An itty-bitty Georgia bender.
Call it a snot otter, grandpus, Allegheny alligator, ol’ lasagna sides, hogfish, devil dog, or mud dog. Yes, the hellbender is a creature of many names. Unfortunately, this assortment of colorful nicknames doesn’t suggest any redeeming qualities. Yet hellbenders are the most extraordinary salamander you’ll ever encounter in Appalachia. There’s nothing like it in the western hemisphere! In fact, its closest cousins are in China and Japan, and grow to be over 5 feet long. Fortunately we have the “miniature” version; hellbenders max out at about 2.5 feet. And “miniature” would turn out to be the theme of our recent trip to Georgia…
Matt finds special meaning in the eyes of a mud dog.
We made the 600 mile drive down to Chattahoochee National Forest, to the very southern limitsof the hellbender’s range. When I think of Georgia, I think of peaches, plantations and, most of all, hot summer days! Not exactly the type of place I’d expect to find a cold-loving, stream-dwelling salamander. Turns out, the streams in northern Georgia are spring-fed and a numb-your-face kind of cold.
Thomas, Matt and Doug continue their determined search as the endless rain clouds the water.
We met up with Thomas Floyd, a biologist from Georgia Department of Natural Resources. He must have worked for the U.S. postal service in a former life, because neither rain, nor sleet, nor hail would stop his hellbender search. We carried on, in spite of the drizzle, and it paid off. Before the end of the day, we had turned up 7 hellbenders, most of which were itty bitty juveniles! These little hellbenders are getting harder and harder to find in many areas. That may be because hellbender streams are becoming filled with sediment (also called silt), which makes the stream cloudy and muddy. And although they’re sometimes called mud dogs, hellbenders can’t live in a muddy stream.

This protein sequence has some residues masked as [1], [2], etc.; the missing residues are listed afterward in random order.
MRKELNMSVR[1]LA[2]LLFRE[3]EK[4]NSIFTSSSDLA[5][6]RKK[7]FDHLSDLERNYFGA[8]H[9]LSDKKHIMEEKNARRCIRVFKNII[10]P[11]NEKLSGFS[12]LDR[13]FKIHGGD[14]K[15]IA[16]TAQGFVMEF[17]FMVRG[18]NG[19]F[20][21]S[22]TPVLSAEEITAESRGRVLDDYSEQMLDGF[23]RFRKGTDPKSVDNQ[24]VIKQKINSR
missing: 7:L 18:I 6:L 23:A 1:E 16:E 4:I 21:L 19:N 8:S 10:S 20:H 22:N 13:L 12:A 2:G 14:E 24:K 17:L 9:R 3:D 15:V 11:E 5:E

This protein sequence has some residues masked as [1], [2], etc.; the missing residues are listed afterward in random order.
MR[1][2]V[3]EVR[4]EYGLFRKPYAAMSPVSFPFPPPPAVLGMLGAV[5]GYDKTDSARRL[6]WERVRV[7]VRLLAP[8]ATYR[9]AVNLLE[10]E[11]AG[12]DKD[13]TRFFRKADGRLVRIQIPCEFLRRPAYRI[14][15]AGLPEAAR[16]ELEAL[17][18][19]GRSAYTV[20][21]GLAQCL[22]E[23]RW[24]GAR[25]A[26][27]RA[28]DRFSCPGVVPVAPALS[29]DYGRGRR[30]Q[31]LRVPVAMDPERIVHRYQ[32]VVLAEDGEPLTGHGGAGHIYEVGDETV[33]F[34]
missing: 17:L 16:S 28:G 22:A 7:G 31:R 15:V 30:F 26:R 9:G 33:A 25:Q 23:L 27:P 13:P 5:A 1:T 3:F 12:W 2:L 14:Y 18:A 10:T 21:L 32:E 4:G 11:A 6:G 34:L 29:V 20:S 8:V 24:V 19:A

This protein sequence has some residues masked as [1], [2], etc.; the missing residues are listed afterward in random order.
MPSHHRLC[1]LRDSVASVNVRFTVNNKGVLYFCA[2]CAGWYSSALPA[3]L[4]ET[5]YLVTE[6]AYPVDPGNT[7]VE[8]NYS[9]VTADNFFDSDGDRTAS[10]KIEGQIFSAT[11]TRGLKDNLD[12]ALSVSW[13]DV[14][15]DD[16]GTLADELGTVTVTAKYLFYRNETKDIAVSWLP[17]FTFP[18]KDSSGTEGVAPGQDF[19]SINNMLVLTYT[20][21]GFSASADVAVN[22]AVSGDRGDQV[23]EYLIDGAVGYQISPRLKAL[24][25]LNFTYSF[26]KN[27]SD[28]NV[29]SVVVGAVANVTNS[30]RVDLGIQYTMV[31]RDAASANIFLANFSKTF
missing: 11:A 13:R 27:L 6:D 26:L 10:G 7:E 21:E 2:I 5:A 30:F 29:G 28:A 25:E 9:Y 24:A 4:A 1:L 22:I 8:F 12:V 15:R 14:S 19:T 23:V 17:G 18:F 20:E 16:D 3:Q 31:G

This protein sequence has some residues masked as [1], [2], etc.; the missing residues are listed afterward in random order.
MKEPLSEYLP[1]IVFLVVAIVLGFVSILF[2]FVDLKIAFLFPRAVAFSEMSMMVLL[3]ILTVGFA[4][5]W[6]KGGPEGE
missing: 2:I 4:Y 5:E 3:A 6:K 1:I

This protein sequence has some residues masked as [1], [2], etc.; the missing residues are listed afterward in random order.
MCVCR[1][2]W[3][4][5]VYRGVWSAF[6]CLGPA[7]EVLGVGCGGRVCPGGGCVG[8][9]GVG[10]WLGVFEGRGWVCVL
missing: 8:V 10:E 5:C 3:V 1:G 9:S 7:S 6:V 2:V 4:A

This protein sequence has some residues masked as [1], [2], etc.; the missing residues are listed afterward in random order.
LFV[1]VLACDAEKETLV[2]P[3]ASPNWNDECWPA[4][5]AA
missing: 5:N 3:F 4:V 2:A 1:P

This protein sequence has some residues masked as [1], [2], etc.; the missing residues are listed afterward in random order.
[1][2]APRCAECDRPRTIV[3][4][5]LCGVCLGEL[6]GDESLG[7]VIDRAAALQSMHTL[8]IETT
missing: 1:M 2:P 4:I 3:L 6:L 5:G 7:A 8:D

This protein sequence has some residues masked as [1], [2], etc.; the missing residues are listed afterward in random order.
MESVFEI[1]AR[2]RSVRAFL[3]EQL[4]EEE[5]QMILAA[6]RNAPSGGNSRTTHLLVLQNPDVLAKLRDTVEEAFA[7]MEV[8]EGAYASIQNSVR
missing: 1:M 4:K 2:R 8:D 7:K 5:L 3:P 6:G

Emma, an intern at the National Zoo, gets her first southern muddn’ experience.
After our first stellar day of salamander surveys, we were eager to find more little snot otters. But little did we know what the weather had in store for us. We walked through a light drizzle as we left the hotel, and as we made our way up the mountain, the rain started to pick up. “No bid deal”, we thought, “we’re gonna get wet anyway”. But then the rain picked up a little more. And a little more. By the time we parked, the drizzle had turned into a torrential downpour. Shivering, I ran up to Thomas’ truck. As I expected, he was ready to get in the stream.
After all, it doesn’t rain under water.
My field crew and I abandoned our shiny, brand-new rental car, and scrambled into the back of Thomas’ pick-up truck. Mud flew out from under his tires as we bumped along, and I crossed my fingers that we would get through the flooded road ahead. We made it in one piece, and sloshed our way over to the edge of the stream bank. Thomas still had his game face on.
The rain got the best of us, but I give Thomas a high-five for his effort.
As we peered through the sheets of rain, our problem became apparent. The rain had turned this stream the color of chocolate milk, making it impossible to see any rocks, let alone a fast, slippery and well-camouflaged salamander. We had hoped that this stream would remain pretty clear, since it was surrounded by healthy forest rather than the tree-less, muddy stream banks that we find at some other hellbender sites. But the rain was coming too fast and hard, and we were outta luck. I gave Thomas a high-five for his effort, and we headed back down the mountain to try and get a warm meal before every restaurant in town lost power.